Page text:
VOL. 17 ISSUE NO. 3   | JANUARY 19 – 25, 2011


Criminal aliens and the 287(g) program

PHOENIX – Until the Arizona Department of Corrections (ADC) entered into a 287(g) Memorandum of Agreement (MOA) with Immigration and Customs Enforcement (ICE) in 2006, which delegated qualified ADC personnel the authority to perform certain functions of an immigration officer from within its jurisdiction, criminal aliens were simply released after serving their time.

In 2006, ADC identified 414 criminal aliens for removal under the program. It is not clear, however, those identified for removal are actually removed. And as the two examples that follow indicate, some aliens never leave while others come right back.

In 2007, as other jurisdictions entered the 287(g) program, ADC identified 1,912 for removal, while Maricopa County Sheriff’s Office identified 3,056, Yavapai County Sheriff’s Office identified 167 and Department of Public Safety identified 91.

Since 2006, a total of 50,149 aliens have been identified for removal in Arizona. ADC has identified a total of 11,768 criminal aliens for removal, while MCSO has identified 36,371; YCSO, 1,021; DPS 516; Pinal County Sheriff’s Office, which joined the program in 2008, identified 371; Mesa Police Department, which joined the program in 2010, identified 98; and Phoenix Police Department, which also joined the program in 2010, identified only four for removal.

rodrigo peredo-villaRodrigo Peredo-Villa
Rodrigo Peredo-Villa, 29, an illegal alien from Mexico, was arrested on Jan. 10, 2011 and booked into Maricopa County Jail on felony charges of possession of a weapon by a prohibited person, aggravated DUI/driving on a license suspended or revoked for DUI, unlawful flight from a law enforcement vehicle, and a misdemeanor count of trespassing.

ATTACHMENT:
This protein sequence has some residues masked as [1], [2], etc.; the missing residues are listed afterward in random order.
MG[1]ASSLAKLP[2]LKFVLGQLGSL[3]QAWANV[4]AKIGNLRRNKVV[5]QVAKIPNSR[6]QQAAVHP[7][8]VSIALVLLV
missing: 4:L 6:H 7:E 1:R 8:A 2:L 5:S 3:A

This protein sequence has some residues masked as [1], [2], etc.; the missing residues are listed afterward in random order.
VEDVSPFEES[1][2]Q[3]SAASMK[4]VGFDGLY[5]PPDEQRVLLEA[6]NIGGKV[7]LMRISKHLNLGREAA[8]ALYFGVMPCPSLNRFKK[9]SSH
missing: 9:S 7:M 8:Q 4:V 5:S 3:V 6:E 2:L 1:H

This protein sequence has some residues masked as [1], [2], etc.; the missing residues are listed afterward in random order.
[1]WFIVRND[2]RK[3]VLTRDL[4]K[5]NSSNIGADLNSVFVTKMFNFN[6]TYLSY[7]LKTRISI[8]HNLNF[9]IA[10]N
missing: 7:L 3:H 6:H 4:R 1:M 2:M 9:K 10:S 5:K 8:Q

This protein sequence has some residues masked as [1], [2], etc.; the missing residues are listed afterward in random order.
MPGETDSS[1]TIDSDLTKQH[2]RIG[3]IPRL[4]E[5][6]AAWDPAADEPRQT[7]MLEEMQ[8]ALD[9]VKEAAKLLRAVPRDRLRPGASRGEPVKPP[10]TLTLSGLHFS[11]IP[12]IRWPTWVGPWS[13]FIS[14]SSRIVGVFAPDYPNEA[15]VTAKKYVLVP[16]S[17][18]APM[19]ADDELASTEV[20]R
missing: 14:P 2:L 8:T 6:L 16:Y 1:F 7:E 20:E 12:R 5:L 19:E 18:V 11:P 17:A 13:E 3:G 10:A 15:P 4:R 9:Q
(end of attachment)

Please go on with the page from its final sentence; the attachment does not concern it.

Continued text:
Peredo is also still on parole since his release from ADC on Sept. 11, 2010 after serving nearly four years of two concurrent five-year sentences for a 2005 narcotic drug violation and a 2006 burglary conviction, class 2 and class 3 felonies, respectively.

However, Peredo’s trouble with the law in Arizona dates back to 2000.

In July 2000, Peredo failed to appear for his August court date and a warrant was issued for his arrest after being cited by Phoenix police for failure to show driver license or ID, no valid license, failure to produce evidence of financial responsibility, no registration, and a child passenger restraint violation.

In September 2000, Peredo was arrested for armed robbery. While in custody, he appeared and pled guilty to the charges on his outstanding traffic warrant.

Records indicate Peredo was subsequently sentenced to probation for the robbery charge. However, while on probation he was arrested again. He pled guilty to an amended count of theft, had his probation revoked in November 2000 and was committed to a term of 1.5 years imprisonment at ADC with presentence incarceration credit of 132 days.

It wasn’t until Peredo was committed to ADC in 2006 that Immigration and Customs Enforcement (ICE) was alerted to Peredo’s status as an illegal alien.

While Department of Homeland Security Secretary Janet Napolitano proclaimed last June the “border is as secure now as it has ever been,” Peredo, still on parole, was back in Arizona committing crimes only months after being removed to Mexico by ICE in September 2010.